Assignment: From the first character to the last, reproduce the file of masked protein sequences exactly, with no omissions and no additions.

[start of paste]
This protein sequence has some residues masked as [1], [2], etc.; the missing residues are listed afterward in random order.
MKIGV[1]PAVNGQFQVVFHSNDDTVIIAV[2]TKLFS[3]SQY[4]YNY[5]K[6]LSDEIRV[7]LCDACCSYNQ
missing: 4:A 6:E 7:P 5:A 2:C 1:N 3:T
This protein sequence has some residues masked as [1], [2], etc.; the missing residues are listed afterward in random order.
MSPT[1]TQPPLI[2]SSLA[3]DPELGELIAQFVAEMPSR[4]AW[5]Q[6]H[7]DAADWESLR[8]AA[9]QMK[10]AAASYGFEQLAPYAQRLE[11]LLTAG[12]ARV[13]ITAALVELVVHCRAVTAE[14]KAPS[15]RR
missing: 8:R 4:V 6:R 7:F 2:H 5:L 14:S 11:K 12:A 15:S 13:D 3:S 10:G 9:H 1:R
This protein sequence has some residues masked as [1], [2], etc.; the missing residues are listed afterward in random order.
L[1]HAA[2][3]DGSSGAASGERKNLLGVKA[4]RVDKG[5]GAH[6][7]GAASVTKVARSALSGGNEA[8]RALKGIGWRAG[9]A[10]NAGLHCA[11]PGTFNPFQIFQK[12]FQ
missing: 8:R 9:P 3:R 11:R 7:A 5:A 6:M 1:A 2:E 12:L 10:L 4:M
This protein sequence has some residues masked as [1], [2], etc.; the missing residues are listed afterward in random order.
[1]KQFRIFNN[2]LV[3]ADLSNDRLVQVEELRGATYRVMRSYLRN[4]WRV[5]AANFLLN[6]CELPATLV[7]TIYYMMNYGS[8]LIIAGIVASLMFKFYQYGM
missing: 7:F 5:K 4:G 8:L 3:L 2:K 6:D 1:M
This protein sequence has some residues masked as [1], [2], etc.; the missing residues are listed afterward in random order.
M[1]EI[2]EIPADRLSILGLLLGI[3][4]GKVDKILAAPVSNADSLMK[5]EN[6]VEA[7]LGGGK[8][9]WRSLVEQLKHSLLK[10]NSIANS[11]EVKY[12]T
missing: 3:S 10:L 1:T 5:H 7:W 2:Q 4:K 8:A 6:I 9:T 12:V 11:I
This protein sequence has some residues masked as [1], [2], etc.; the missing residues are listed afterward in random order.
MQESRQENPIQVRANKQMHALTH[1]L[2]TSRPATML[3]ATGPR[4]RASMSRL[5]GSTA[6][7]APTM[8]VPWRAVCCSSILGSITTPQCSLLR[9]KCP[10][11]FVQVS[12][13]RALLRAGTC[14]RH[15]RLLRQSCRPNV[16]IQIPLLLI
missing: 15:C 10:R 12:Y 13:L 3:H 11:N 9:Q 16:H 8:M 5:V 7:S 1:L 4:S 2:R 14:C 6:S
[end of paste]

This protein sequence has some residues masked as [1], [2], etc.; the missing residues are listed afterward in random order.
MKIGV[1]PAVNGQFQVVFHSNDDTVIIAV[2]TKLFS[3]SQY[4]YNY[5]K[6]LSDEIRV[7]LCDACCSYNQ
missing: 4:A 6:E 7:P 5:A 2:C 1:N 3:T
This protein sequence has some residues masked as [1], [2], etc.; the missing residues are listed afterward in random order.
MSPT[1]TQPPLI[2]SSLA[3]DPELGELIAQFVAEMPSR[4]AW[5]Q[6]H[7]DAADWESLR[8]AA[9]QMK[10]AAASYGFEQLAPYAQRLE[11]LLTAG[12]ARV[13]ITAALVELVVHCRAVTAE[14]KAPS[15]RR
missing: 8:R 4:V 6:R 7:F 2:H 5:L 14:S 11:K 12:A 15:S 13:D 3:S 10:G 9:H 1:R
This protein sequence has some residues masked as [1], [2], etc.; the missing residues are listed afterward in random order.
L[1]HAA[2][3]DGSSGAASGERKNLLGVKA[4]RVDKG[5]GAH[6][7]GAASVTKVARSALSGGNEA[8]RALKGIGWRAG[9]A[10]NAGLHCA[11]PGTFNPFQIFQK[12]FQ
missing: 8:R 9:P 3:R 11:R 7:A 5:A 6:M 1:A 2:E 12:L 10:L 4:M
This protein sequence has some residues masked as [1], [2], etc.; the missing residues are listed afterward in random order.
[1]KQFRIFNN[2]LV[3]ADLSNDRLVQVEELRGATYRVMRSYLRN[4]WRV[5]AANFLLN[6]CELPATLV[7]TIYYMMNYGS[8]LIIAGIVASLMFKFYQYGM
missing: 7:F 5:K 4:G 8:L 3:L 2:K 6:D 1:M
This protein sequence has some residues masked as [1], [2], etc.; the missing residues are listed afterward in random order.
M[1]EI[2]EIPADRLSILGLLLGI[3][4]GKVDKILAAPVSNADSLMK[5]EN[6]VEA[7]LGGGK[8][9]WRSLVEQLKHSLLK[10]NSIANS[11]EVKY[12]T
missing: 3:S 10:L 1:T 5:H 7:W 2:Q 4:K 8:A 6:I 9:T 12:V 11:I
This protein sequence has some residues masked as [1], [2], etc.; the missing residues are listed afterward in random order.
MQESRQENPIQVRANKQMHALTH[1]L[2]TSRPATML[3]ATGPR[4]RASMSRL[5]GSTA[6][7]APTM[8]VPWRAVCCSSILGSITTPQCSLLR[9]KCP[10][11]FVQVS[12][13]RALLRAGTC[14]RH[15]RLLRQSCRPNV[16]IQIPLLLI
missing: 15:C 10:R 12:Y 13:L 3:H 11:N 9:Q 16:H 8:M 5:V 7:S 1:L 4:S 2:R 14:C 6:S